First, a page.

Email is an important component of many web applications. Recently we had a chance to appreciate the importance of timely, reliable mail delivery sent from an application.
Our client’s web application initially had modest email requirements, including account password reset requests, order confirmations etc. When we enhanced their event registration system to include waitlists, with sms and email notifications to users when limited duration waitlist windows opened up, timely delivery became critical. If a user doesn’t receive their notification promptly, there is a chance they’ll miss their window to register.
The sms messaging has been working reliably, but we received reports of delays in receiving emails, prompting an investigation. Viewing the mail logs, we noticed that some users’ mail servers delayed accepting our messages due to “reputation”. Our mail server resends undelivered messages to receiving mail servers, and it sometimes took a day or more for the last to finally be delivered.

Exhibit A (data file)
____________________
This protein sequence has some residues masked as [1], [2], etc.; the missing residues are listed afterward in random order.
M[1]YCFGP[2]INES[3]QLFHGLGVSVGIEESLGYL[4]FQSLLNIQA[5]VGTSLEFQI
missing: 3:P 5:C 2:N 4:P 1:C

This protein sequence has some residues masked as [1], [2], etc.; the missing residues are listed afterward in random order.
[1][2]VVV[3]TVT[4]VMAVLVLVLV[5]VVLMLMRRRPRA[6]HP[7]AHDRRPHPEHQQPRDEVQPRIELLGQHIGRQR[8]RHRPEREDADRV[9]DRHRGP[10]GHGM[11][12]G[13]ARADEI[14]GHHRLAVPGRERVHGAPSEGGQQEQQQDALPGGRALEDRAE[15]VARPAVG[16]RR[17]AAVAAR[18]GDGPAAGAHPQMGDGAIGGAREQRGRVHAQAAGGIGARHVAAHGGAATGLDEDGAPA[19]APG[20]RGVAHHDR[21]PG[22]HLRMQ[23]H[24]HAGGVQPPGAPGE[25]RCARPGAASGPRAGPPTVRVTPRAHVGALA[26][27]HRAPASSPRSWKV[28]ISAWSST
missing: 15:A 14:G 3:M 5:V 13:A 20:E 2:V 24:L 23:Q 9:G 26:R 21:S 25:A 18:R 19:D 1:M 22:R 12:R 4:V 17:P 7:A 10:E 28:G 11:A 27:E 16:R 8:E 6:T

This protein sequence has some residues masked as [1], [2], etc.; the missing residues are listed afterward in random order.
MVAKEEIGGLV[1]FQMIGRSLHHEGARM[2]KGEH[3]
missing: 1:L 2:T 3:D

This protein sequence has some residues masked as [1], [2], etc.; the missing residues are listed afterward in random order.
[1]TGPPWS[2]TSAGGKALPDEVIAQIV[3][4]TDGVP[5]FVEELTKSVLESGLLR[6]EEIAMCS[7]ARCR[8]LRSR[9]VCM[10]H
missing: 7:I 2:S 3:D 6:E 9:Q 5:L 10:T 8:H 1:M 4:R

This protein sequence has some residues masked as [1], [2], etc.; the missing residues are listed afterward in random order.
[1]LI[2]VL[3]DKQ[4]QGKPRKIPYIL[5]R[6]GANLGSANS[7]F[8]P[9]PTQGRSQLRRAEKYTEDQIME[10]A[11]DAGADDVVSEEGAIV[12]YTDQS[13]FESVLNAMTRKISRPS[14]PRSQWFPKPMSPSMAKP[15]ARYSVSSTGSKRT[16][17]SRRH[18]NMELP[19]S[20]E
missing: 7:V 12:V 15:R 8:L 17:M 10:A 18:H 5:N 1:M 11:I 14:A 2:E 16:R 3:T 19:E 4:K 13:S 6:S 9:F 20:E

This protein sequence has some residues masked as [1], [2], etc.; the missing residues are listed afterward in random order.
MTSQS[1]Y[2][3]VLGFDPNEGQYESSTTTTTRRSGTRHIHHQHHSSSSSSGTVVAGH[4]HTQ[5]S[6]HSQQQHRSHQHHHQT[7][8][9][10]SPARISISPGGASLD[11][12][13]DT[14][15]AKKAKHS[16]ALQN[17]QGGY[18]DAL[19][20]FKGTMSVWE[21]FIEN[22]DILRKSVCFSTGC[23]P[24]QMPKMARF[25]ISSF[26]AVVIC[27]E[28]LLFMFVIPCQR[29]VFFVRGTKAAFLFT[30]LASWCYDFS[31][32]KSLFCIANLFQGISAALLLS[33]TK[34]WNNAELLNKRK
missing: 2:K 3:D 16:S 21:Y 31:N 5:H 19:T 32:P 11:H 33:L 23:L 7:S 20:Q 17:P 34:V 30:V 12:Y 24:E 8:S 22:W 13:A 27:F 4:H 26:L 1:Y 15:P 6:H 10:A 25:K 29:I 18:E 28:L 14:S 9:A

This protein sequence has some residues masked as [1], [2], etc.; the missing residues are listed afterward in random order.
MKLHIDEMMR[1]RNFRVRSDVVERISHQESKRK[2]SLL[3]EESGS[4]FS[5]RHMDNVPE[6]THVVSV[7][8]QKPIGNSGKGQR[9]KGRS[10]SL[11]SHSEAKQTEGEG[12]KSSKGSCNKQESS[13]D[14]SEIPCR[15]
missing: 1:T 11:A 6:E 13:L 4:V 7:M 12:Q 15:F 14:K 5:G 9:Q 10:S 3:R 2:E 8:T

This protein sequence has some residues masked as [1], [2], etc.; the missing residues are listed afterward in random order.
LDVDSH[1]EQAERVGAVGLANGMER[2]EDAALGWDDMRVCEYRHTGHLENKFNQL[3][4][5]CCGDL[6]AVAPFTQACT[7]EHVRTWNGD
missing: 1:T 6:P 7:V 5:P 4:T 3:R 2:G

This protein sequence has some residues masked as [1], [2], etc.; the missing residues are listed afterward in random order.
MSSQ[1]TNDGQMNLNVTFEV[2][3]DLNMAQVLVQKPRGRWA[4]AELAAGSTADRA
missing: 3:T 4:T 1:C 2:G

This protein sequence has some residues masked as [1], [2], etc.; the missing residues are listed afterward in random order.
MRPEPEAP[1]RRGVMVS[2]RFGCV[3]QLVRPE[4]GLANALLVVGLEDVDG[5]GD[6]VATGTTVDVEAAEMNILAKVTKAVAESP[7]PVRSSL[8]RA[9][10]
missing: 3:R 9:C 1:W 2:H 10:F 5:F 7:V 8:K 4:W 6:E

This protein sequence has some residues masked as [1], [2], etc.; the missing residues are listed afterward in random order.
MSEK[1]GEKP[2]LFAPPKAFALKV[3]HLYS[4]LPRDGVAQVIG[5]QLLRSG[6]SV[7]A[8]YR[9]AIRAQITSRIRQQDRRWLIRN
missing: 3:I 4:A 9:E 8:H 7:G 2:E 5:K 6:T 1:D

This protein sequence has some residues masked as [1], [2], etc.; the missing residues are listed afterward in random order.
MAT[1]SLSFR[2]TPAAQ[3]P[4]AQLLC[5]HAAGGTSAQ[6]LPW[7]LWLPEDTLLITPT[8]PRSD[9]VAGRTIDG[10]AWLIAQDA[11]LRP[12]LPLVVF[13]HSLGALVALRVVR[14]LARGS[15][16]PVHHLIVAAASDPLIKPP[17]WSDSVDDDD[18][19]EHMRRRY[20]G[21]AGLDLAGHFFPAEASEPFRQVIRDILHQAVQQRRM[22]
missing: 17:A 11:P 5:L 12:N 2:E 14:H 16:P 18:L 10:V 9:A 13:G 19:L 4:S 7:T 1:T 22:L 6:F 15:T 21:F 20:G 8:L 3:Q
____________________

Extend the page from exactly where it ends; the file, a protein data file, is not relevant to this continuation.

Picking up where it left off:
Our first response was to double-check and tweak the DNS records, ensuring SPF, DMARC, and DKIM records were configured correctly, to let receiving mail servers know that messages sent from our mail server were authentic. However, even after confirming the DNS records were highly compliant, and adding some tweaks, some servers continued to delay receipt.
Next, we found that our mail server’s IP was blacklisted. Blacklists are used by mail servers to rate the quality of other mail servers. Not all blacklists are equally authoritative, and out of about 100 lists, we were included in just a couple. One list indicated that the administrators would accept payment along with a submission to consider removing us. On a review of the mail servers who delayed accepting our messages, virtually all were tied to the same organization: perhaps indicating that the organization takes a wholesale approach to checking blacklists when evaluating incoming mail.
The IP address used by our mail delivery provider for our domain is shared with other clients. Perhaps one of those clients has what could be considered reputation issues. One solution would be to upgrade the mail plan to so we have a dedicated IP, but this would be overkill for our mail volume. We requested a change of IP address, which we were granted, and the delivery delays promptly fell away. For the moment, our email delivery rates are good. If we show up on a blacklist again, we may have to upgrade to a dedicated IP.